You can't make this stuff up

With a spare piece of window trim serving as a makeshift saw guy and a pair of clamps squeezed to within an inch of their lives, Mr. Much More Patient wielded the whirring circular saw. I stood by doing what every good carpentry assistant does: repeatedly hit the home button on my iPhone to light up the saw's path.

I have several observations to make about that:

  1. Hand-me-down el cheapo Black & Decker circular saws may not be up to every job.
  2. Circular saws that have been launched 20 feet in frustration may no longer have a blade that is 90 degrees to the guide. You may want to check that after throwing and before cutting again. Subsequent launches are not recommended.
  3. Mobile phone home screens don't really provide that much light. Everyone should download a Flashlight application for their phone in case of an emergency. Like cutting countertops in a unlit parking lot.
  4. Headlights provide very little useable light for carpentry purposes.
  5. Mr. Much More Patient and I will probably not be getting a commendation from the Woodworkers' Safety Association anytime soon.


I hadn't intended to write about the counters for the office again so soon but as they say, you can't make this stuff up.

Here's where we left off on the counters on Friday (this post).

On Saturday, we picked up the counters to move them down to the office and as soon as I picked it up I saw the underside. The virgin underside. The underside that I could have sanded and stained and started from scratch on when everything went south on the finishing (regular reader Linda was way ahead of me on this one and asked about this after my last post). The prudent thing to do would have to been to cancel the plan for the day and start over on the other side. You can probably guess that's not at all what we did.

So then we set to installing them. I should preface this by saying that I cannot get my head around the concept of things being square. I mean I know you want them square, but when they aren't square through no fault of your own, I just cannot grasp how you make them that way. And you know what? I don't think I want to know.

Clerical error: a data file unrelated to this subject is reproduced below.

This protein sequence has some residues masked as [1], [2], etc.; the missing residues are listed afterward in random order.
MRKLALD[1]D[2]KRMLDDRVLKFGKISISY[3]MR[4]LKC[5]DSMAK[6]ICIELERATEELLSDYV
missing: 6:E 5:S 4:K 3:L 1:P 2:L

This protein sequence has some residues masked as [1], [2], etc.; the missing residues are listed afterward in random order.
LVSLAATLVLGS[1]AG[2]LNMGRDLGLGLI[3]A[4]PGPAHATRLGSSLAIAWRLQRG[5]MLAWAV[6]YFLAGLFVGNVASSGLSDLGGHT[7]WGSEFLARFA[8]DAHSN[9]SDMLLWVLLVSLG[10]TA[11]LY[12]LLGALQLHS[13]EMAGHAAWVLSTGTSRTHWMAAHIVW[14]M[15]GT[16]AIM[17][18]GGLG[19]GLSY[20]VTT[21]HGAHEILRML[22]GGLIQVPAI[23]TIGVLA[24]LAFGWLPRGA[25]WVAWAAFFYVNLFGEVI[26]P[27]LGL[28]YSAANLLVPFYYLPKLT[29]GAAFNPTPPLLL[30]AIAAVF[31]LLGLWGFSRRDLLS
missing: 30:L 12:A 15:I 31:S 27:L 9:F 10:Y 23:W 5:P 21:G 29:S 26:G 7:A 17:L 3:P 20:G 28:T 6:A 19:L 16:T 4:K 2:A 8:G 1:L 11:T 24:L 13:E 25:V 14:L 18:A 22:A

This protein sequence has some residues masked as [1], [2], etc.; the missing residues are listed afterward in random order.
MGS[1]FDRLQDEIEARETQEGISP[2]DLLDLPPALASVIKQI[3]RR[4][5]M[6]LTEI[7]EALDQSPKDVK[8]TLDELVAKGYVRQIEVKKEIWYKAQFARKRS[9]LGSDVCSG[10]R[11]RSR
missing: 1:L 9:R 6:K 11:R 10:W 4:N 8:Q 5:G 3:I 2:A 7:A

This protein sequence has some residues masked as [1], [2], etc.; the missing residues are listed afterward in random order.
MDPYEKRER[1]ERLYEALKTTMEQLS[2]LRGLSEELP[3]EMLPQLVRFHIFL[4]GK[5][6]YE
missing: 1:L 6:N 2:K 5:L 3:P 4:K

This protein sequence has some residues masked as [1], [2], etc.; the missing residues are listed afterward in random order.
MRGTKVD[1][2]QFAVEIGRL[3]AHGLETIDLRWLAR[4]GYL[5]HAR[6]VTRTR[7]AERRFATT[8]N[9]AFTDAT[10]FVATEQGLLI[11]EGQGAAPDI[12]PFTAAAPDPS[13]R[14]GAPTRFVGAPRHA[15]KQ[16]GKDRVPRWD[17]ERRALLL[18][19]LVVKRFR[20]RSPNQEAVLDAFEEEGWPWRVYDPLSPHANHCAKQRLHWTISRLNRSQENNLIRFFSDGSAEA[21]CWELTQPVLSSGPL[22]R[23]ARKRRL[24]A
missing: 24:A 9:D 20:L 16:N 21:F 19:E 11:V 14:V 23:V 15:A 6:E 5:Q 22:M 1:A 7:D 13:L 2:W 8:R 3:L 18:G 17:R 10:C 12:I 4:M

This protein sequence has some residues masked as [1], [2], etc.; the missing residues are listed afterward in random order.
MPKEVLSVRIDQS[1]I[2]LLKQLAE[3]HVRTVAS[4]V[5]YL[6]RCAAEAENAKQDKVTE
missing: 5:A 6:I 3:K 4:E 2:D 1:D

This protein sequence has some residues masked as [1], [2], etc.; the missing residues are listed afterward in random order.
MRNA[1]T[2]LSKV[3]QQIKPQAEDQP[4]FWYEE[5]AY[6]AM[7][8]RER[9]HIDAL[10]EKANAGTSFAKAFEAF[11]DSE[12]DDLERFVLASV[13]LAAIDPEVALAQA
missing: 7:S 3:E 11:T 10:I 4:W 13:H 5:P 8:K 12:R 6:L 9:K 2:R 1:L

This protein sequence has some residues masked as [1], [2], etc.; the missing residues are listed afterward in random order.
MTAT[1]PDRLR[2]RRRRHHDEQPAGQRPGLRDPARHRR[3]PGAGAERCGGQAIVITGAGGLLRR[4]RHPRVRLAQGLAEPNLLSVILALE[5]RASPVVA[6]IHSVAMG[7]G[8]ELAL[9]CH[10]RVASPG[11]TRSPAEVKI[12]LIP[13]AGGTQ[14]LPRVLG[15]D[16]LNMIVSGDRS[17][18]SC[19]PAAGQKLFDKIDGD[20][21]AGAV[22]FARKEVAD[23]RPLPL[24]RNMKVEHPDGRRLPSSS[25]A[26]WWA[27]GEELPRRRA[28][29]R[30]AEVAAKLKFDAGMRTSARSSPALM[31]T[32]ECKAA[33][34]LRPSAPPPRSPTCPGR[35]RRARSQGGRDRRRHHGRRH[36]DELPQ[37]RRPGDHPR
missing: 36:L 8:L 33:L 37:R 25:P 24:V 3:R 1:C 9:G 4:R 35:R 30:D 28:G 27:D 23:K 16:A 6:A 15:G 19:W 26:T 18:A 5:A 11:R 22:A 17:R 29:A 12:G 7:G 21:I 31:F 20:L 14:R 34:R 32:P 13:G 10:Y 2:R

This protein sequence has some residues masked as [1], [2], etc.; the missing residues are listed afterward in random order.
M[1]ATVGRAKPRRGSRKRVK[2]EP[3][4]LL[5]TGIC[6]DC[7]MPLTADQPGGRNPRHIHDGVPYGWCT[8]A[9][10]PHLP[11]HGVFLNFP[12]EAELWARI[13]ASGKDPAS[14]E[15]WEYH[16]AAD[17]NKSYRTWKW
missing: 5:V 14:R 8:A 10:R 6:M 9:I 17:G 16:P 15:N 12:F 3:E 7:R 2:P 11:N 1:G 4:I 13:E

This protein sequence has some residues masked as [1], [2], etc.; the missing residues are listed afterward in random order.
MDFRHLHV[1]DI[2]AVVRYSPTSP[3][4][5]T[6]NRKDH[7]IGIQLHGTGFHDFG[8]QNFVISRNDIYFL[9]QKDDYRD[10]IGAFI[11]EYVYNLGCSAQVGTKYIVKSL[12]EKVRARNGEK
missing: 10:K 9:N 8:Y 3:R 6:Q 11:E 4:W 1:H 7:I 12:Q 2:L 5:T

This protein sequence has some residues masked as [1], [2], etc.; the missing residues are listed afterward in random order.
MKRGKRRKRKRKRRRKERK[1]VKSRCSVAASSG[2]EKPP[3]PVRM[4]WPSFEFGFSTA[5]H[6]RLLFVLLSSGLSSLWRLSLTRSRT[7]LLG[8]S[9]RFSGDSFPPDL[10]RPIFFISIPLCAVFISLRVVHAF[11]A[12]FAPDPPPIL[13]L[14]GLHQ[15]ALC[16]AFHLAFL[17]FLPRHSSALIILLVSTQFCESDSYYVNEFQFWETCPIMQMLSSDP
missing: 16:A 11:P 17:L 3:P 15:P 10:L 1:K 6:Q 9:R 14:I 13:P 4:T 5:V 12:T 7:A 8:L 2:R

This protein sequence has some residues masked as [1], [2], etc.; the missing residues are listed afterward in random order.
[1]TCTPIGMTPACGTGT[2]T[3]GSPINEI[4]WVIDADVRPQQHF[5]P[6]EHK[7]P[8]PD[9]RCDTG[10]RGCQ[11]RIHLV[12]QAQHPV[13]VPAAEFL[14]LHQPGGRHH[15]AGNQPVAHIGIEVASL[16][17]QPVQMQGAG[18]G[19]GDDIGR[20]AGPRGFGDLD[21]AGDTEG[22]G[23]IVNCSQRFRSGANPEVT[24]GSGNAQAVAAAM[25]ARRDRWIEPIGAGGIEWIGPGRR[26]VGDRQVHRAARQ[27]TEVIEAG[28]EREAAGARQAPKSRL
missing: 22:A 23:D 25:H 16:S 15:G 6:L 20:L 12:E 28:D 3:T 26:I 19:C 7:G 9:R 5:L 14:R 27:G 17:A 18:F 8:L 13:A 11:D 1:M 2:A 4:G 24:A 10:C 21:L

I'm going to gloss over this next part because it's really too painful to relive in detail. We needed to joint two sections of countertop together. The walls in the office are WAY out of square. The cabinetry below the counters is way out of square. And Ikea's counters aren't really all that square either. We spent five hours fitting the counters together with a butt joint. The only good thing that came out of this is that I got to use the biscuit maker. It's not called that, but it's what I call the thing that makes the holes for the little biscuit things that you glue in joints and I get to call it that because I had a crappy weekend and calling it a biscuit maker makes me happy.




This was the process of gluing the joint together (the first time). The dictionary was weight to help level the top, but it might have been better served looking up words like "frustration" and "debacle."

The butt joint was ugly. The countertops, when in place, were even uglier. Well I thought they were anyway. Here's what it looked like and actually looking at the pictures it didn't look that bad.

I threw on one more coat of Waterlox, cracked the window, turned on the high powered fan and left.

Mr. Much More Patient wasn't happy with the joint. He was kicking himself that he hadn't thought of a scarf joint (cutting both pieces at an extreme angle that gives you a lot more area to glue and makes for a much more seamless  joint). I wasn't happy with the finishing. But we slept on it, and decided to go down today to see if it was really so bad. The joint wasn't horrible. It could have been better, but it wasn't awful.

The finish was another story. My little fan trick served the purpose of blowing the finish across the counter. So one area had ripples of finish that was sticky, weird and, oh yeah, white. In other words. I screwed up. Bad.